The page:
Rejection is Your Teacher
By Scott Warner
Copyright © 2007 by Scott Warner, All Rights Reserved
Some time ago I realized I didn't learn
to write by writing. I learned to write by getting published. And as
wonderful as it is to just send off a piece and receive a check, that
isn't how it happens. At least, not at first. Rejection is not only a
normal part of a writer's life, it's healthy. Rejection can also be your
Rejection hurts, and no one likes it.
After my first short story ever submitted was published in a top market,
I received dozens of rejections. My reaction was always the same: I went
straight to sleep, shoes and all. For a time I stopped writing.
But like any of life's failures,
rejection is an opportunity. How you choose to respond can make or break
you as a writer.
While disappointment may be your first
reaction to opening a rejection, it's important to realize that you have
a choice. How you react is up to you. You may choose to ignore it ("It
doesn't matter"), shrug it off ("Oh, well"), rationalize it ("The editor
doesn't like me"), exaggerate it ("It's handwritten, so it's practically
an acceptance"), analyze it to death ("The editor used future tense, so
he wants to publish it"), overreact ("I've got to completely rewrite"),
or learn from it ("Let's see what I can improve"). Depending on what
else is happening in your life at the time, you may choose one or
another favorite saw.
But what you want and what you need are
not always the same. And you can choose to learn from a rejection even
if your initial reaction is different.
Surely there are many reasons for an
editor to reject a good piece of writing -- it doesn't fit, the
editorial calendar is full, personal preference -- but you should keep
in mind that the editor wants you to succeed. He or she doesn't want to
receive poor writing that's a waste of time to read. It may -- just may
-- be possible that editors also hate writing rejection slips, because
they've been there and done that. They know what you're going through.
The implication here is that writing is
a professional partnership between you and an editor. It is rarely a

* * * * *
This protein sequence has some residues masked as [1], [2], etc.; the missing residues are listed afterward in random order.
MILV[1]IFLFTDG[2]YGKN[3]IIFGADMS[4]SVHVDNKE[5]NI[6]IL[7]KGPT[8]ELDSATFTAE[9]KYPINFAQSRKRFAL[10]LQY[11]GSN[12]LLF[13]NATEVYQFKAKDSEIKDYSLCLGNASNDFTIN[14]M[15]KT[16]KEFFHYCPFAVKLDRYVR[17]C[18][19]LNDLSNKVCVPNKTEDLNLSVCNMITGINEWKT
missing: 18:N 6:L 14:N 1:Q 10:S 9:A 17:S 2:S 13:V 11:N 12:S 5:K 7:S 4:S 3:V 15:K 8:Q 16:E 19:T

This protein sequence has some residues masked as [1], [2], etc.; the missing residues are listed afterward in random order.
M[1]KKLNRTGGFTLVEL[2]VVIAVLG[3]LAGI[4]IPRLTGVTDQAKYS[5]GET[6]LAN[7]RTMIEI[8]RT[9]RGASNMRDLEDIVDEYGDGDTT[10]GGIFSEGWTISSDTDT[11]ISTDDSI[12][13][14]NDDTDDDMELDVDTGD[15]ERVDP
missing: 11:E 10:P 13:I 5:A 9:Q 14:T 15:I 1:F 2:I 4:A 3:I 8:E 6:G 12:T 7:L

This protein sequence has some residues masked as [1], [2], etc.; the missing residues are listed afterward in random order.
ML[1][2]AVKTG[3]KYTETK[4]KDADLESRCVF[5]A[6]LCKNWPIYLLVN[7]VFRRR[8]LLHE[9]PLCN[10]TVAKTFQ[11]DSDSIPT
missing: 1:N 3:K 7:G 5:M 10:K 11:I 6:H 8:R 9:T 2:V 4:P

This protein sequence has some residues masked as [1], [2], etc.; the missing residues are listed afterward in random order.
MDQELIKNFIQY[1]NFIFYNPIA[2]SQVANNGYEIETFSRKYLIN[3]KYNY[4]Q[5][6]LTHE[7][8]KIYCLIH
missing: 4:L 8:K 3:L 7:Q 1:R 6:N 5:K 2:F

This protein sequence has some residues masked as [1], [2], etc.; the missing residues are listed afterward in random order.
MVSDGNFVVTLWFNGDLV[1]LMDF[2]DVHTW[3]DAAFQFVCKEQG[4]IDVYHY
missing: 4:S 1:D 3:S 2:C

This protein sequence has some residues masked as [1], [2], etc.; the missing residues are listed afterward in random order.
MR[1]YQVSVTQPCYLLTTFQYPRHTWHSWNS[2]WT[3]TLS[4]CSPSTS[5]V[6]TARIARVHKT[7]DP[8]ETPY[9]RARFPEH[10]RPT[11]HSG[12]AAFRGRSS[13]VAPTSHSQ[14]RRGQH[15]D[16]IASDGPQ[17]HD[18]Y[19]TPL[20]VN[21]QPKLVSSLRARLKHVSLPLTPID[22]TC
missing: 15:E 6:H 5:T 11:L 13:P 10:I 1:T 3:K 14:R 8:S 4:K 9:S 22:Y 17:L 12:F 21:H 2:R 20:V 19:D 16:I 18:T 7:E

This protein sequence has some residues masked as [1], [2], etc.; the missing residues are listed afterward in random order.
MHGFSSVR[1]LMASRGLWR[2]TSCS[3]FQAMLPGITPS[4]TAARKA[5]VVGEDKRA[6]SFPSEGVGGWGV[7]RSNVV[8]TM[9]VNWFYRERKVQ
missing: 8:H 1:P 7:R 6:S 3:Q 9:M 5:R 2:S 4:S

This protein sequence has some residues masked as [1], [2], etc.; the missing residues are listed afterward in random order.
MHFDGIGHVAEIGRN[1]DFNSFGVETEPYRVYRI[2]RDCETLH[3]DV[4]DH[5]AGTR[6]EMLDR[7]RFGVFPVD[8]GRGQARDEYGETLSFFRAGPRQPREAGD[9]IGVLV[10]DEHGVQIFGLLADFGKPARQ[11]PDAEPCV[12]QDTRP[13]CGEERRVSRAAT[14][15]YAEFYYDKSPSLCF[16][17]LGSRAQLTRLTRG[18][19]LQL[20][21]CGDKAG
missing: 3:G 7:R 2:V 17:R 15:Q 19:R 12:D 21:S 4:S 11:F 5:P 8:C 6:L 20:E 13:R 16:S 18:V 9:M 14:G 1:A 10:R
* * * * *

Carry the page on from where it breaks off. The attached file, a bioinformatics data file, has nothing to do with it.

teacher-student relationship. An editor has every expectation that you
have something to say and know how to say it. Indeed, he or she is
relying on you to write. And just like any of us, an editor may get
excited about an idea, even if the writer misses the mark.
Thinking of writing, on spec or not, as
a professional partnership not only elevates it above a shot in the
dark; it makes the lowly rejection slip a necessary learning tool. A
rejection, then, is no mere slap-down but a professional opinion
rendered in the appropriate time and manner. An editor wants good
writing and expects to write rejections as much as you expect to receive
A partnership also implies a range of
compatibility. Let's face it -- in our working lives some people are
easier to understand and get along with than others -- and editors and
writers are no different. When it "clicks," it's magic. When it doesn't,
it isn't. Not every submission or rejection is the same. Even so,
professional relationships entail respect and decorum. The end result --
you as a writer creating quality writing -- is desired by both parties.
But if these relationships are
different, however subtle or obvious, how can you possibly learn from
rejections? Why not simply move on to the next editor?
That's one approach, and you can try it
to see what happens. But one definition of insanity is to do the same
thing many times and expect different results. Think of rejections as
tools to help you create different results. Put simply, if you expect an
editor to treat your writing seriously, return the favor and be thankful
you have a new opportunity to learn.
It's safe to say that if your attitude
is one of "What can I learn to improve?" you're in a good place to take
these basic steps:
Give yourself time to react. Your
first, emotional response will likely be a natural, painful pang in
your gut. This may be followed by regret, even anger. Let it run its
course. Afterward, examine the rejection with your intellect.
Realize that while all writing is
rejected for a reason, you may not know what that reason is. Don't
beat yourself up about it, but always accept it at face value. It is
what it is.
Accept an editor's reasoning as
honest, if any reason for rejection is given. If, for example, "Too
expository" is checked off on a preprinted slip, examine your
writing with this in mind.
If no reason is given and your
piece is simply ignored, returned, or rejected with a bland reply,
do your homework: read and understand your target to make sure your
submission fits; read the editorial guidelines carefully; reread
your work to make certain there are no grammatical and spelling
Let it go. A rejection is, it must
be said, one event. It may be one of dozens, hundreds, or thousands.
There's no sense in beating yourself up about it or thinking it is
more than it is. Accept it, learn from it, and move on.
only are writers all different, but
editors are, too. If you submit to a variety of publications, you are
more likely to find the best place for you to learn.
A hallmark of professionalism is the
attitude that learning is a road and not just a destination. The dynamic
process of writing is no different, and rejection is part of its
learning curve. Fraught with heartache and setbacks, it can have its
share of triumphs and kicks. It's wonderful when a rejection can point
you abruptly toward success. Look for it, and you'll be a better writer.